Financial Daily from THE HINDU group of publications
Saturday, Mar 13, 2004
Coking coal shortage hits SAIL plants
Kolkata , March 12
ALL the four integrated steel plants of Steel Authority of India Ltd (SAIL) are facing an acute shortage of imported coking coal. The crisis has assumed such great proportions that almost all the mills are forced to cut down production.
According to sources, production cuts ranging from 10-30 per cent has already affected at Bhilai Steel Plant, Durgapur Steel Plant (DSP) and Rourkela Steel Plant (RSP).
The only exception is Bokaro Steel Plant, where production of hot metal and subsequent downstream items are not yet affected. Plant level sources, however, agreed that there is a crisis of coking coal. "If the current shortage continues for long, then the plant management might be forced to think otherwise", sources told Business Line.
DSP and RSP are badly hit. Both the units were banking heavily on the ongoing bull run in the steel sector for a financial turnaround but their productions have been affected by the coking coal shortage.
"The worst part of the whole issue is that it has happened at a time when the plants are running full stream and the marketing teams are going all out to meet the sales targets", sources said.
Sources in RSP said the plant is surviving on a "hand-to-mouth" stock of coking coal. Monthly production of hot metal has been reduced by 10 per cent from 1.5 lakh tonnes to 1.35 tonnes.
On a daily basis, production has dropped by 900 tonnes to 4,100 tonnes from 5,000 tonnes
The coal blend has already been changed. "Earlier we were blending equal amounts imported coal with domestic coal. Now the ratio has been changed to 65:35. We are using more of domestic coal compared to imported coal", sources said.
Imported coking coal is preferred over domestic coal because its ash content is low. As a result while using domestic coal, furnace space is choked up with the ash. Another aspect is that domestic coal takes longer time to melt iron ore and in the process it affects productivity.
SAIL had long-term contracts with three Australian coal majors, namely BHP, MIM and Anglo Coal.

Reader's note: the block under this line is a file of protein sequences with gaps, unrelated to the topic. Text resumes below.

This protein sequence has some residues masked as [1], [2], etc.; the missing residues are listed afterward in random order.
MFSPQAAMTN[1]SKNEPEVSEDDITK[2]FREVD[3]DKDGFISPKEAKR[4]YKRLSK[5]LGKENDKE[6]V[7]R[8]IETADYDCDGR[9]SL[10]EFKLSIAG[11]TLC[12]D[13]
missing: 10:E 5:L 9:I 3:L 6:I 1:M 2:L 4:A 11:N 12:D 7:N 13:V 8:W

"Out of these three, supplies from two had stopped long back. It was supposed to resume from February but nothing much had happened. This has really caused this coking coal crisis", sources said.
A senior official of SAIL based in the headquarters confirmed that the plant is facing coal shortage and "adjustments" have been made in production levels. "The situation is tight but there is nothing to panic", the official told Business Line.
Similar is the situation in DSP. Sources said that the coke oven pushing rate has been cut down by 15-20 per cent. As a result, production of hot metal and crude steel is also down to the same extent. Average daily hot metal production has been cut down to 5,000 tonnes from 6,000 tonnes.
"We are running with a coal stock which is sufficient only for a few days. The situation is alarming and something has to be done fast, otherwise we will have to cut down production further", sources said.
Perhaps the worst hit is Bhilai Steel Plant because it uses the maximum amount of imported coal. It was learnt from sources the plant might just operate for a day or two only, despite cutting production by 30 per cent.
Bhilai daily coal requirement is 12,500 tonnes, out of which 80 per cent or 10,000 tonnes are imported and the rest is domestic. Its coal stocks have dropped to 20,000-22,000 tonnes from the average level of 1-1.5 lakh tonnes. The plant's over-dependence on imported coal is for two reasons.
First, it is located far away from the coal belt of India and nearer to the Vizag port. So, importing coal made sense. Second, imported coal is a better alternative for the steel plant.
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